Posted: 11:13 am Tuesday, August 7th, 2018
By Doug "Fireball" Turnbull
The wait is over. Chase Elliott has won his first-career Monster Energy NASCAR Cup Series race. He held off 2017 MENCS champion Martin Truex Jr. in a thrilling finish in the Go Bowling at the Glen at Watkins Glen Sunday. His win came in his 99th career start, just over halfway thru his third full-time season with powerhouse Hendrick Motorsports. That may not be exactly the fairytale Elliott imagined when he dreamt of becoming a Cup star like his father. But both William Clyde Elliott’s, son and father, had to suffer some near-misses before their Victory Lane kisses.
Each driver started with a family racing team. Chase with his affluent and established father’s Bill Elliott Racing stable and Bill with his brothers Ernie and Dan and father and car dealer George. The Elliott matriarch, Mildred, was both a moral and financial mainstay on Bill’s team. Chase’s mom, Cindy, was and is still a marketing and PR maven.
Chase had a bigger leg up starting out than Bill did, very simply because of Bill’s Hall of Fame success and comeuppance in a time when NASCAR was booming. Chase blazed through go karts and Legends cars to being a late model campaign at age 13. He won in the first two months of the 2009 season and won the Georgia Asphalt Series championship as a rookie. The fairytale was in place.
Bill succeeded on the short tracks, but struggled when he first got to Cup. This was in a different time, when really almost anyone with a car could enter and make the fields of races. Elliott’s scrappy, but ingenuitive literal band of brothers got the No. 9 Ford to the racetrack for part-time schedules from 1976-1982. But Bill didn’t get his first top 10 until his 16th start (the 1977 Southern 500) and often fell victim to the most common occurrences in races of the era: attrition. With so many levels of cars and so little of the polished sophistication and advancement of today’s generation, just finishing a 500-mile race was a miracle. Finishing on the lead lap was nearly akin to winning. So when the light switch of consistency flipped on, Bill’s results suddenly exceeded what was expected of smaller teams in those years.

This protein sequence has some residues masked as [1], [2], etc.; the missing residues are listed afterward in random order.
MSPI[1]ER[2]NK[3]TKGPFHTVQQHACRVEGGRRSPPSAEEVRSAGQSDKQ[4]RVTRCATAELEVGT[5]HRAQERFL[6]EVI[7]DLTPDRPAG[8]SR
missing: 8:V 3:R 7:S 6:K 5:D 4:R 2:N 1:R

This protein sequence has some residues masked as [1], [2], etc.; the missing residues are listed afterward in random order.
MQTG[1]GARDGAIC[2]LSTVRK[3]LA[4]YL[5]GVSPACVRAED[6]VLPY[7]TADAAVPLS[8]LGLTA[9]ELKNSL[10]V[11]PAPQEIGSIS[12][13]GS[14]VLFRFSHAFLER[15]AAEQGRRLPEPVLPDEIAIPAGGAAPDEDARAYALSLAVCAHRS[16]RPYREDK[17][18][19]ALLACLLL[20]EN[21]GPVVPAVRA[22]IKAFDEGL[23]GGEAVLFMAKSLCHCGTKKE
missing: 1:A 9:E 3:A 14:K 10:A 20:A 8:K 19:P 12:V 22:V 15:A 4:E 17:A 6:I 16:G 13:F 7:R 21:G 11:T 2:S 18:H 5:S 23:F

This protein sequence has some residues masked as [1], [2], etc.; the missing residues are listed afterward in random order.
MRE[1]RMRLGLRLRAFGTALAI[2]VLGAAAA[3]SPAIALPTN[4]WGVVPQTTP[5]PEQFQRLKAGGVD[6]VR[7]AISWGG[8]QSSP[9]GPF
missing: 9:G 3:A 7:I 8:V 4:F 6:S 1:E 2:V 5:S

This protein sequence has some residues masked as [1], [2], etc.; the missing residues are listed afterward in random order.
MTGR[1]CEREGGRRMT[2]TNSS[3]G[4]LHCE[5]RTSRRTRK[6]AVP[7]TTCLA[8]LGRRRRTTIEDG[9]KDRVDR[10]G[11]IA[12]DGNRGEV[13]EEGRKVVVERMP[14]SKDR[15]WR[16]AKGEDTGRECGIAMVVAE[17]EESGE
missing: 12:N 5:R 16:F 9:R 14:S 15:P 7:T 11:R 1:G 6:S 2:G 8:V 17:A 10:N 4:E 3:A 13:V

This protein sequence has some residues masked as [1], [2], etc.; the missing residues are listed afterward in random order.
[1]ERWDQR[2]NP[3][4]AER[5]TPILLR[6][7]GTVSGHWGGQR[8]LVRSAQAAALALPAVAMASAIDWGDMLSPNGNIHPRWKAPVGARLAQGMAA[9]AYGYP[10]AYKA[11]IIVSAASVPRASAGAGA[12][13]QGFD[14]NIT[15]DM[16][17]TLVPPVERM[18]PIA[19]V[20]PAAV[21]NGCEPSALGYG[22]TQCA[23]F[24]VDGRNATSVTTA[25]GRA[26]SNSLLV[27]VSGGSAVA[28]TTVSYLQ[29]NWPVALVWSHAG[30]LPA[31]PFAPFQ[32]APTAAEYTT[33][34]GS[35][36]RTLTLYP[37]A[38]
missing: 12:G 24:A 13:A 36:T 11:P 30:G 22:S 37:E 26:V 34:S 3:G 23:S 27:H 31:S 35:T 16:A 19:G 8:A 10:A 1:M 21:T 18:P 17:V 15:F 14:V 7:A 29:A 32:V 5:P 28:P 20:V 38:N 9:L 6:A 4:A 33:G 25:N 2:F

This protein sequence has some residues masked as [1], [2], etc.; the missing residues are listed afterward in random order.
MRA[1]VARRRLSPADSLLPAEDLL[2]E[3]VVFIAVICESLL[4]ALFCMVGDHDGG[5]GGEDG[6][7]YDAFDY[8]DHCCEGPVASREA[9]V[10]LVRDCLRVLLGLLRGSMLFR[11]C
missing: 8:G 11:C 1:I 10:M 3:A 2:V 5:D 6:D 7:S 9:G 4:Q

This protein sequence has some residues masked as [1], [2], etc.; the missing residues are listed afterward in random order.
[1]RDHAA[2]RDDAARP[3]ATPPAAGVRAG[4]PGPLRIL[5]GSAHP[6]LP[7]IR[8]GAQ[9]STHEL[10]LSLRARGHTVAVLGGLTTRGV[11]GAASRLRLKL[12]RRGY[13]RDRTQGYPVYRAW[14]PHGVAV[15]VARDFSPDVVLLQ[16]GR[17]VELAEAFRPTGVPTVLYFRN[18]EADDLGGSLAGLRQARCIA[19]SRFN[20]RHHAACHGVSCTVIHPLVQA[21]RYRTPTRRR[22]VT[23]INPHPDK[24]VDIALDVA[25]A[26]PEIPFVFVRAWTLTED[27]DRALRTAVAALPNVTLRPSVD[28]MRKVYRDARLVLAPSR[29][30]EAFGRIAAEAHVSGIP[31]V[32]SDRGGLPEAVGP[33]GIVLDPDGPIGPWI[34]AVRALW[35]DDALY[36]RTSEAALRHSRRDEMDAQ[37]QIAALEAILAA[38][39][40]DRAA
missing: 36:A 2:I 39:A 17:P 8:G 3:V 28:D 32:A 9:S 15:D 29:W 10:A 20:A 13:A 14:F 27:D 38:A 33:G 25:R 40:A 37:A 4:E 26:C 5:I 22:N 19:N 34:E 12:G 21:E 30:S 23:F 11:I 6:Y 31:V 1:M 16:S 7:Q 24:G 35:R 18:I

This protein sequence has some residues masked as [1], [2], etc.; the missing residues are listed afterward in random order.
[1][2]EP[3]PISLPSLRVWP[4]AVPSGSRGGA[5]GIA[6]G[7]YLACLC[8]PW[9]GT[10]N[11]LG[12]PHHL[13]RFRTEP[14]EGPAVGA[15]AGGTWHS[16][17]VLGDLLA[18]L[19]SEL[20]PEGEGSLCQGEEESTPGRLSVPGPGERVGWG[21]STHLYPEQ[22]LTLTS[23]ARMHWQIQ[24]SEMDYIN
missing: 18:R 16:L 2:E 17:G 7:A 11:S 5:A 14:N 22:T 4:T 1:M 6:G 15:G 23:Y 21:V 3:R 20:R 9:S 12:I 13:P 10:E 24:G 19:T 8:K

Chase had great equipment through his ascent, but ran into a bit of a roadblock in 2011. At just 15-years-old, the high school sophomore signed a driver development deal with Hendrick Motorsports at a time when those were no longer en vogue. Along with his heavy pro and super late model diet, Elliott would now compete full-time for Hendrick in the NASCAR K&N Pro Series East.
The heavier K&N cars, higher experience level, and fact that Elliott was with a new team against more experienced ones in that series meant that his results were far more pedestrian than they had been in late models. Elliott had zero wins and only six tops 10s in 12 races in 2011 and just one win in the series in 2012 (the combined East and West series race at Iowa Speedway). He finished 9th and 4th in the points in his two years in K&N. Max Gresham won the 2011 championship. Kyle Larson did so in 2012.
Elliott kept burning up the local short tracks through those years and ran a partial schedule in ARCA and the Camping World Truck Series in 2013, garnering a quick win in each. He also won crown jewel paved short track races: the All-American 400, Winchester 400, and World Crown 300. He was rolling and ready to jump.
When NAPA Auto Parts left Michael Waltrip Racing, they partnered with Chase and JR Motorsports for the 2014 Xfinity Series campaign, a season where Elliott won three races and the championship with ease. On the eve of his 2015 campaign, Hendrick motorsports tapped the 19-year-old as Jeff Gordon’s replacement in the legendary No. 24 Chevy for 2016.
Elliott also drove five races in Cup for Hendrick in a NAPA No. 25 in preparation for his 2016 Cup career. He had a disastrous debut at Martinsville, but put together some solid runs aside from that. His 2015 NXS campaign netted just one win and a second-place points finish to champ and older young gun Chris Buescher. But Elliott remained extremely consistent in the No. 9 Chevy and carried momentum into the anointed 2016 Cup Series campaign.
Fairytale: commence. Elliott won the pole for the Daytona 500 and garnered extraordinary hype. But he got loose in the tri-oval early in the race and wrecked, as he raced three-wide in the middle. The rookie remained consistent, however, scoring his first-career top 10 the very next week at his hometrack, Atlanta Motor Speedway. Elliott went on an incredible run of top 10s and top 5s in the spring and early summer, then got into some scrapes and poor finishes. But he then scored his first of eight-career runner-up finishes at Michigan in August. Winner Kyle Larson passed him with 10 laps to go.